Like almost all of Arkansas and the rural South, the 21st century has seen Jackson County make a hard turn to the Republican Party after supporting Democrats throughout its history; the move is likely due to racial and cultural agitation with the party in Appalachian and rural Southern areas. John Kerry was the last Democrat to win the county in a presidential election, in 2004. In 2008, John McCain beat Barack Obama in the county by an almost-perfect reverse margin of Kerry's victory over George W. Bush.
Further elections has only seen sharper turns to the right, first at the presidential level and increasingly for other contested seats, to the point where this county, and Arkansas as a whole, is very Republican today.
Townships in Arkansas are the divisions of a county. Each township includes unincorporated areas; some may have incorporated cities or towns within part of their boundaries. Arkansas townships have limited purposes in modern times. However, the United States census does list Arkansas population based on townships (sometimes referred to as "county subdivisions" or "minor civil divisions"). Townships are also of value for historical purposes in terms of genealogical research. Each town or city is within one or more townships in an Arkansas county based on census maps and publications. The townships of Jackson County are listed below; listed in parentheses are the cities, towns, and/or census-designated places that are fully or partially inside the township. 
- Bateman (contains part of Newport)
- Bird (contains most of Tuckerman)
- Breckinridge (contains Tupelo and Weldon)
- Cow Lake (contains Beedeville)
- Glass (contains Swifton)
- Grubbs (contains Grubbs)
- Jefferson (contains Campbell Station and Jacksonport, part of Diaz and Tuckerman)
- Richwoods (contains Amagon)
- Union (contains most of Diaz and Newport)
- Village (contains part of Diaz and Newport)
Government and politics
- List of lakes in Jackson County, Arkansas
- National Register of Historic Places listings in Jackson County, Arkansas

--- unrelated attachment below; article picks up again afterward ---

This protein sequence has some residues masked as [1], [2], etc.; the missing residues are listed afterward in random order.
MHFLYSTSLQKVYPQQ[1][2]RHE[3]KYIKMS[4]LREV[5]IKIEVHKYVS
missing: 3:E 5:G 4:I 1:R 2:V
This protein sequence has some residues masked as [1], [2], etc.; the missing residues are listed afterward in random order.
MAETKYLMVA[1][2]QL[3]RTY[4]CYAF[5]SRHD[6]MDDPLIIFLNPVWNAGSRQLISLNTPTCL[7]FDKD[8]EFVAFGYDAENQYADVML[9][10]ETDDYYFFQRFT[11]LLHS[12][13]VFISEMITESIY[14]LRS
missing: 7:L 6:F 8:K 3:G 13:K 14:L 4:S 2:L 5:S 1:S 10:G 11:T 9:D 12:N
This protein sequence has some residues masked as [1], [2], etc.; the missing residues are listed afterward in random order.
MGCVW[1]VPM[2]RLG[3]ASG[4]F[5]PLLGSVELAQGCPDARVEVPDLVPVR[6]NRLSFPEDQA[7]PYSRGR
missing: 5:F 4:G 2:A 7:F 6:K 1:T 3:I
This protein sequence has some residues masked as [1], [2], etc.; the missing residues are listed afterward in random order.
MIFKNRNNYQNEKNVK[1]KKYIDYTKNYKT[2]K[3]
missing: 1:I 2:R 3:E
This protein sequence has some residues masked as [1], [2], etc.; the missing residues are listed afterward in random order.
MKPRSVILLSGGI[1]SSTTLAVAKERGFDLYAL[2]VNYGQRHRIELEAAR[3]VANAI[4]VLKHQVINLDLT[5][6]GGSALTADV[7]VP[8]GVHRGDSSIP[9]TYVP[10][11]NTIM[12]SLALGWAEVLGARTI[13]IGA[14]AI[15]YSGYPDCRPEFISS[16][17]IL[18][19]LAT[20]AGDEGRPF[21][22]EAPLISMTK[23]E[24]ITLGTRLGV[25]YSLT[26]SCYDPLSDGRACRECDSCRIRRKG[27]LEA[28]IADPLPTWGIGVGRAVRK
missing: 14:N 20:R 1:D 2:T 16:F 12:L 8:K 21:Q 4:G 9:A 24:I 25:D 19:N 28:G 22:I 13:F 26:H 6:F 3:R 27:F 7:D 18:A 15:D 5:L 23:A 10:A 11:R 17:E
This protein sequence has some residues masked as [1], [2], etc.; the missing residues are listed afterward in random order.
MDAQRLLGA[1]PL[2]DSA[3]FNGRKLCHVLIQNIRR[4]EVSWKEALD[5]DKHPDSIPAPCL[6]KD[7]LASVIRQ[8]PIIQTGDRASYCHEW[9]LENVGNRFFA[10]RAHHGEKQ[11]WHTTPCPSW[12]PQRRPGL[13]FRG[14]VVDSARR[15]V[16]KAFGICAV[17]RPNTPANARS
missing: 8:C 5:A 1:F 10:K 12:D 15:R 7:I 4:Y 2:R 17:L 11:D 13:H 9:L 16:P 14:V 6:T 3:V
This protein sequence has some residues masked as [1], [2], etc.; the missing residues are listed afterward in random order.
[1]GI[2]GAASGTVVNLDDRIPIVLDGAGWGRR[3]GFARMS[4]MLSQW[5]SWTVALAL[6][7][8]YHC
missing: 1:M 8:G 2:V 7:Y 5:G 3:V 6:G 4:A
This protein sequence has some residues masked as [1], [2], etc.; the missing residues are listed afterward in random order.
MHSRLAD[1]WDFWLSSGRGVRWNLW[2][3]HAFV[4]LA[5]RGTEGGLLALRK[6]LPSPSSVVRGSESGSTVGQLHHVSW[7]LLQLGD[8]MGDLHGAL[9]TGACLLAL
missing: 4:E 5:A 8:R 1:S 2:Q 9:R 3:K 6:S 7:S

- "Arkansas: 2010 Population and Housing Unit Counts" (PDF). 2010 Census of Population and Housing. United States Census Bureau. August 2012. p. III-6. Retrieved February 14, 2016.
- "Find a County". National Association of Counties. Archived from the original on May 31, 2011. Retrieved June 7, 2011.
- General Highway Map - Jackson County, Arkansas (PDF) (Map) (December 28, 2011 ed.). Arkansas State Highway and Transportation Department. Archived from the original (PDF) on March 3, 2016. Retrieved January 22, 2016.
- "2010 Census Gazetteer Files". United States Census Bureau. August 22, 2012. Retrieved August 26, 2015.
- "Population and Housing Unit Estimates". Retrieved September 28, 2019.
- "U.S. Decennial Census". United States Census Bureau. Retrieved August 26, 2015.
- "Historical Census Browser". University of Virginia Library. Retrieved August 26, 2015.
- Forstall, Richard L., ed. (March 27, 1995). "Population of Counties by Decennial Census: 1900 to 1990". United States Census Bureau. Retrieved August 26, 2015.
- "Census 2000 PHC-T-4. Ranking Tables for Counties: 1990 and 2000" (PDF). United States Census Bureau. April 2, 2001. Retrieved August 26, 2015.
- "QuickFacts". United States Census Bureau. April 23, 2016. Retrieved April 23, 2016.
- Based on 2000 census data
- "U.S. Census website". United States Census Bureau. Retrieved May 14, 2011.
- "Grimes Unit/McPherson Unit." Arkansas Department of Correction. Retrieved on November 22, 2010.
- Haddigan, Michael. "They Kill Women, Don't They?" Arkansas Times. April 9, 1999. Retrieved on August 15, 2010.
- "Dave Leip's Atlas of U.S. Presidential Elections". Retrieved November 18, 2016.
- 2011 Boundary and Annexation Survey (BAS): Jackson County, AR (PDF) (Map). U. S. Census Bureau. Archived from the original (PDF) on October 19, 2012. Retrieved August 18, 2011.
- "Arkansas: 2010 Census Block Maps - County Subdivision". United States Census Bureau. Archived from the original on May 28, 2014. Retrieved May 29, 2014.
"Summary Population and Housing Characteristics, CPH-1-5, Arkansas" (PDF). 2010 Census of Population and Housing. United States Census Bureau. September 2012. Retrieved May 31, 2014. External link in